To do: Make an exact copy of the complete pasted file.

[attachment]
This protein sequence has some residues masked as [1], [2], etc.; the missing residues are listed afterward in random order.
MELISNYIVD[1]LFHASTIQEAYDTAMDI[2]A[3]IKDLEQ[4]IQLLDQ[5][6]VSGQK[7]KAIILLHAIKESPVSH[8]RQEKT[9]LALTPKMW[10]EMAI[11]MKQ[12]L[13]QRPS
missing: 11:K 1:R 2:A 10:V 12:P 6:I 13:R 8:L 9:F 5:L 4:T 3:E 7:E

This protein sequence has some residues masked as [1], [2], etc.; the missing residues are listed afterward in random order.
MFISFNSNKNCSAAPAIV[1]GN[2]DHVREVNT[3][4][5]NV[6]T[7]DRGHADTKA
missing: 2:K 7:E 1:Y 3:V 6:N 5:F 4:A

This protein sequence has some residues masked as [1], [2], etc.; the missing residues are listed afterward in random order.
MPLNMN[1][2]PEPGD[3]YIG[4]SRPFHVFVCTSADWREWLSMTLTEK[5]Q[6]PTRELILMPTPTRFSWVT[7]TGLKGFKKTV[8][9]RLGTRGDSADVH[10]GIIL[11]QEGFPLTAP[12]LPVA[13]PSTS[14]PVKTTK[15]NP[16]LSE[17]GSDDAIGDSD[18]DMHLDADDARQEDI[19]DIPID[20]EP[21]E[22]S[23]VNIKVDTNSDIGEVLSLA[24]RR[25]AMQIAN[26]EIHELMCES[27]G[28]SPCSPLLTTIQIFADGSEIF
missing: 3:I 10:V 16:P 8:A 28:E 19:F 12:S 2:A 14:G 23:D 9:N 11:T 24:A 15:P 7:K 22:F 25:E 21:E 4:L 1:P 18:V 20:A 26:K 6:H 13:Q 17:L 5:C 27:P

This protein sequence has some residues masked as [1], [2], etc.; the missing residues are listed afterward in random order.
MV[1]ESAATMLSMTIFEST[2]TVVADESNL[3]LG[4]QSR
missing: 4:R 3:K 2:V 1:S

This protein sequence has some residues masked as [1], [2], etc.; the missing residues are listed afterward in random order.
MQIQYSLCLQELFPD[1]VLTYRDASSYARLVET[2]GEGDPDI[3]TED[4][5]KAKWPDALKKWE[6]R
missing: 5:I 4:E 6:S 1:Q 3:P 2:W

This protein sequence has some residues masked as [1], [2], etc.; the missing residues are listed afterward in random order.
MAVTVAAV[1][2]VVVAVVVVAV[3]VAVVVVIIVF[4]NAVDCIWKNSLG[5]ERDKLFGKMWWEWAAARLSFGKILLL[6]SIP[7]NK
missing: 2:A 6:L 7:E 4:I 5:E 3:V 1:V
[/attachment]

This protein sequence has some residues masked as [1], [2], etc.; the missing residues are listed afterward in random order.
MELISNYIVD[1]LFHASTIQEAYDTAMDI[2]A[3]IKDLEQ[4]IQLLDQ[5][6]VSGQK[7]KAIILLHAIKESPVSH[8]RQEKT[9]LALTPKMW[10]EMAI[11]MKQ[12]L[13]QRPS
missing: 11:K 1:R 2:A 10:V 12:P 6:I 13:R 8:L 9:F 5:L 4:T 3:E 7:E

This protein sequence has some residues masked as [1], [2], etc.; the missing residues are listed afterward in random order.
MFISFNSNKNCSAAPAIV[1]GN[2]DHVREVNT[3][4][5]NV[6]T[7]DRGHADTKA
missing: 2:K 7:E 1:Y 3:V 6:N 5:F 4:A

This protein sequence has some residues masked as [1], [2], etc.; the missing residues are listed afterward in random order.
MPLNMN[1][2]PEPGD[3]YIG[4]SRPFHVFVCTSADWREWLSMTLTEK[5]Q[6]PTRELILMPTPTRFSWVT[7]TGLKGFKKTV[8][9]RLGTRGDSADVH[10]GIIL[11]QEGFPLTAP[12]LPVA[13]PSTS[14]PVKTTK[15]NP[16]LSE[17]GSDDAIGDSD[18]DMHLDADDARQEDI[19]DIPID[20]EP[21]E[22]S[23]VNIKVDTNSDIGEVLSLA[24]RR[25]AMQIAN[26]EIHELMCES[27]G[28]SPCSPLLTTIQIFADGSEIF
missing: 3:I 10:V 16:P 8:A 28:E 19:F 12:S 2:A 14:G 23:D 9:N 11:T 24:A 15:P 7:K 22:F 25:E 21:E 4:L 1:P 18:V 20:A 26:K 6:H 13:Q 17:L 5:C 27:P

This protein sequence has some residues masked as [1], [2], etc.; the missing residues are listed afterward in random order.
MV[1]ESAATMLSMTIFEST[2]TVVADESNL[3]LG[4]QSR
missing: 4:R 3:K 2:V 1:S

This protein sequence has some residues masked as [1], [2], etc.; the missing residues are listed afterward in random order.
MQIQYSLCLQELFPD[1]VLTYRDASSYARLVET[2]GEGDPDI[3]TED[4][5]KAKWPDALKKWE[6]R
missing: 5:I 4:E 6:S 1:Q 3:P 2:W

This protein sequence has some residues masked as [1], [2], etc.; the missing residues are listed afterward in random order.
MAVTVAAV[1][2]VVVAVVVVAV[3]VAVVVVIIVF[4]NAVDCIWKNSLG[5]ERDKLFGKMWWEWAAARLSFGKILLL[6]SIP[7]NK
missing: 2:A 6:L 7:E 4:I 5:E 3:V 1:V